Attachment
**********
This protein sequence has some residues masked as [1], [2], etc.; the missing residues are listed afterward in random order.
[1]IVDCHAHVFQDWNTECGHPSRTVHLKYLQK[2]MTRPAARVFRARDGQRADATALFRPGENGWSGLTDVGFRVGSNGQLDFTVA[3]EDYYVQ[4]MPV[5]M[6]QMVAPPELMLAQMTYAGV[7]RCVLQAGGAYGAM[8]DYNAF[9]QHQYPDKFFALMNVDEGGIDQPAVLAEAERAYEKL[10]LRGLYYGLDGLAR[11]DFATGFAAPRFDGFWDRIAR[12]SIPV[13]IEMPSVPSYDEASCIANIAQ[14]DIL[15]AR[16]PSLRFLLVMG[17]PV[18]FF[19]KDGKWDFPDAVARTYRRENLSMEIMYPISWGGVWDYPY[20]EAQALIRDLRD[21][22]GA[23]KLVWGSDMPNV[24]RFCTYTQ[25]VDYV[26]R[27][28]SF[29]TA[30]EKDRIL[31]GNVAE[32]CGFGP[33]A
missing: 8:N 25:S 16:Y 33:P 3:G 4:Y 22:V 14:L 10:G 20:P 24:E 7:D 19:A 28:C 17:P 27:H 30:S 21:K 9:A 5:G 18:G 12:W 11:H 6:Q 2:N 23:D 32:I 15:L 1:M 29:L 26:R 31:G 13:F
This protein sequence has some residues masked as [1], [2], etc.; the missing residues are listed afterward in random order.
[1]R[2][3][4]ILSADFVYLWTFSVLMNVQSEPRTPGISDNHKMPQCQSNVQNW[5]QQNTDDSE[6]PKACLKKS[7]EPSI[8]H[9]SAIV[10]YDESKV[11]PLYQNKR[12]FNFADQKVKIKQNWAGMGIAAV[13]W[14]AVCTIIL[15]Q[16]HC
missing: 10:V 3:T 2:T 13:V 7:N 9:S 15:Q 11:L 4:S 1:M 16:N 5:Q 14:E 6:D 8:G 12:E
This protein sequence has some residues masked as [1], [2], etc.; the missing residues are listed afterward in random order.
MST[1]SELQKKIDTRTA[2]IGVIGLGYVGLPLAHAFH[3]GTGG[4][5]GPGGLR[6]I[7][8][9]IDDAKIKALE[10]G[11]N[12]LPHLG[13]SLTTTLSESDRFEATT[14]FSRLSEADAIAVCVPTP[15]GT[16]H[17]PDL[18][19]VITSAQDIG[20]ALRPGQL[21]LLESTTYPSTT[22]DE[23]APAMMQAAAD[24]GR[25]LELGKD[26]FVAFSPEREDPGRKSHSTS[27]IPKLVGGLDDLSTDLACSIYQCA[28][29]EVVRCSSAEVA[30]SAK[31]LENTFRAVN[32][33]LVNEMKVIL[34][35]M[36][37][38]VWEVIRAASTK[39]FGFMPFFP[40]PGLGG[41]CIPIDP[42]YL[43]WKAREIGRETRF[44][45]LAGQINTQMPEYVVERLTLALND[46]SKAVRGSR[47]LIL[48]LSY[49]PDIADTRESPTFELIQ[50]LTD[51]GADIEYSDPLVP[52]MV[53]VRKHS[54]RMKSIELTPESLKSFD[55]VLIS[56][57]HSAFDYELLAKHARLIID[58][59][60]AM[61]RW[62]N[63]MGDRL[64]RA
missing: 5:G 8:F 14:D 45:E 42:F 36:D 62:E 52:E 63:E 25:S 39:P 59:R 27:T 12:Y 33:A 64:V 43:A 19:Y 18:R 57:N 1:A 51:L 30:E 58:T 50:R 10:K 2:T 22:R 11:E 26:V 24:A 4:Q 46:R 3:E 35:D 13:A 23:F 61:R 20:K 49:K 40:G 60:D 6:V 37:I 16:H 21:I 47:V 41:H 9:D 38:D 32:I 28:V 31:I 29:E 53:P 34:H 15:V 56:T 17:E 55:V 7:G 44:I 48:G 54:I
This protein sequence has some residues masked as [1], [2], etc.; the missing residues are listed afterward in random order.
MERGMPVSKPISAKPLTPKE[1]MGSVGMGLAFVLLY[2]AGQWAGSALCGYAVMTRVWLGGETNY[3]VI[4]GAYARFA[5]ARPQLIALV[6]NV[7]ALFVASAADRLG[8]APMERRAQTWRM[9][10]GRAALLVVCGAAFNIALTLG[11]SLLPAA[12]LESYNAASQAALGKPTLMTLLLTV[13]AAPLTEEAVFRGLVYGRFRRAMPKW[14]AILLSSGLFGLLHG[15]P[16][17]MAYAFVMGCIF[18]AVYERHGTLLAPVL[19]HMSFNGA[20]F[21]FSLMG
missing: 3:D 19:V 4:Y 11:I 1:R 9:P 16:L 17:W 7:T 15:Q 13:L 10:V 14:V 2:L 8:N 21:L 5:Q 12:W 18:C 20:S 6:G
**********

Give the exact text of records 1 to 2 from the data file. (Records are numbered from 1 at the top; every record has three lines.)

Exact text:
This protein sequence has some residues masked as [1], [2], etc.; the missing residues are listed afterward in random order.
[1]IVDCHAHVFQDWNTECGHPSRTVHLKYLQK[2]MTRPAARVFRARDGQRADATALFRPGENGWSGLTDVGFRVGSNGQLDFTVA[3]EDYYVQ[4]MPV[5]M[6]QMVAPPELMLAQMTYAGV[7]RCVLQAGGAYGAM[8]DYNAF[9]QHQYPDKFFALMNVDEGGIDQPAVLAEAERAYEKL[10]LRGLYYGLDGLAR[11]DFATGFAAPRFDGFWDRIAR[12]SIPV[13]IEMPSVPSYDEASCIANIAQ[14]DIL[15]AR[16]PSLRFLLVMG[17]PV[18]FF[19]KDGKWDFPDAVARTYRRENLSMEIMYPISWGGVWDYPY[20]EAQALIRDLRD[21][22]GA[23]KLVWGSDMPNV[24]RFCTYTQ[25]VDYV[26]R[27][28]SF[29]TA[30]EKDRIL[31]GNVAE[32]CGFGP[33]A
missing: 8:N 25:S 16:Y 33:P 3:G 4:Y 22:V 14:L 10:G 20:P 24:E 7:D 19:A 28:C 17:P 27:H 30:S 21:K 9:A 5:G 18:G 12:W 11:H 6:Q 2:N 23:D 32:I 15:L 1:M 29:L 26:R 31:G 13:F
This protein sequence has some residues masked as [1], [2], etc.; the missing residues are listed afterward in random order.
[1]R[2][3][4]ILSADFVYLWTFSVLMNVQSEPRTPGISDNHKMPQCQSNVQNW[5]QQNTDDSE[6]PKACLKKS[7]EPSI[8]H[9]SAIV[10]YDESKV[11]PLYQNKR[12]FNFADQKVKIKQNWAGMGIAAV[13]W[14]AVCTIIL[15]Q[16]HC
missing: 10:V 3:T 2:T 13:V 7:N 9:S 15:Q 11:L 4:S 1:M 16:N 5:Q 14:E 6:D 8:G 12:E